I point my toes. I ground my feet. I feel my pulse. I let out an exaggerated sigh. I massage my temples. I ask myself and my clients questions that elicit feeling vs. thinking responses. I shift my body’s position. I introduce contrast, like a warm shower, a tart lemon slice or a cool spritz of rose water and then celebrate the details of what I feel, hear, taste, hear,or smell. I pet the dog and I let my hand be moved by the gentle rise and fall of his chest as he breathes; I marvel at his superior presence in this moment, and in doing so, I increase my own.


Confession: I’ve been a multitasker for as long as I can remember. I have been known to execute one task while planning a second and brainstorming a third (fourth, fifth, etc.) But too much multitasking and and a constant to-do list has led me lose touch with the present moment more than a few times. And that’s just not sustainable—or healthy. I’ve worked hard to turn some of the big catalysts that took my multitasking into overdrive (think: starting a business, becoming a mother) into inspiration to be more present. I divide my week between full work days and full mom days, rather than divide my mind, trying to do both at once. I practice this, aiming not to feel guilt about setting these boundaries, and I’m absolutely a better mom and a better coach for it.

In my coaching practice, I ask each of my clients to create a ritual that they will make time for before each session that we have together— and I do the same. A simple act like brewing a cup of tea, lighting a candle, inhaling essential oils, or practicing a breathing exercise brings each of us more fully to the present moment. And on my own time, I find that I’m always more present when I’m using my senses. That’s one of the reasons that I love to cook, to take walks, and travel. It’s hard not to be present when you’re discovering or experimenting with something new.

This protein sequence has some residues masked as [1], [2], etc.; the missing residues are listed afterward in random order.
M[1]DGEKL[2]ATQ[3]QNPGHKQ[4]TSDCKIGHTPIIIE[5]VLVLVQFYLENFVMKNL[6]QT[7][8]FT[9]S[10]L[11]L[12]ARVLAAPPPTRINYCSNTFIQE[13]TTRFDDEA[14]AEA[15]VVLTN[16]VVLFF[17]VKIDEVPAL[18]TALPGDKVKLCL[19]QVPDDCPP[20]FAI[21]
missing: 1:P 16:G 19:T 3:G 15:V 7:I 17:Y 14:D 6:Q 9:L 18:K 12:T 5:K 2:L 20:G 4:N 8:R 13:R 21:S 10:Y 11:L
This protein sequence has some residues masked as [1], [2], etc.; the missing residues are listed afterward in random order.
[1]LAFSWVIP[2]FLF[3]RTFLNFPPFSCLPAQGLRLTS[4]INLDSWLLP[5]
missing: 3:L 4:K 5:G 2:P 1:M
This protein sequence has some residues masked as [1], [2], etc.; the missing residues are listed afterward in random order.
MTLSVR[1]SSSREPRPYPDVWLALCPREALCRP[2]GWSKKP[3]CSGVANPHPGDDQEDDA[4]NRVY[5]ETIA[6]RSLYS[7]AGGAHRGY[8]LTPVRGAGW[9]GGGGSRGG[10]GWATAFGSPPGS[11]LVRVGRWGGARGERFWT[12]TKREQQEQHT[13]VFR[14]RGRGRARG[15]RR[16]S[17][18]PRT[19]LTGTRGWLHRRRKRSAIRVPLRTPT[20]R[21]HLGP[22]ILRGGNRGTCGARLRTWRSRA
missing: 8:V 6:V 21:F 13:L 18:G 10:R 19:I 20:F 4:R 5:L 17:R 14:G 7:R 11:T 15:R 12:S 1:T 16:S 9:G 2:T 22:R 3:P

Finally, I’ve found that my body digests and receives food better (which has a big impact on my skin!) when I practice presence at mealtime. In my book of daily inspiration, Eat Pretty Every Day, I created recurring entries called Mealtime Mantras that are meant to bring more presence to meals, by encouraging my readers (and myself) to take a moment to breathe, reflect, and think of or recite one of these mantras. You might also say a prayer, bless your food, or simply engage your senses with the sights and scents of the food in front of you. That’s the best thing about presence: it’s just a chance to slow down, connect, and feel. It’s a gift that you can give and take as often as you need.

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How do you create presence in your own life, or your practice?

How have you seen the power of presence affect your client relationships?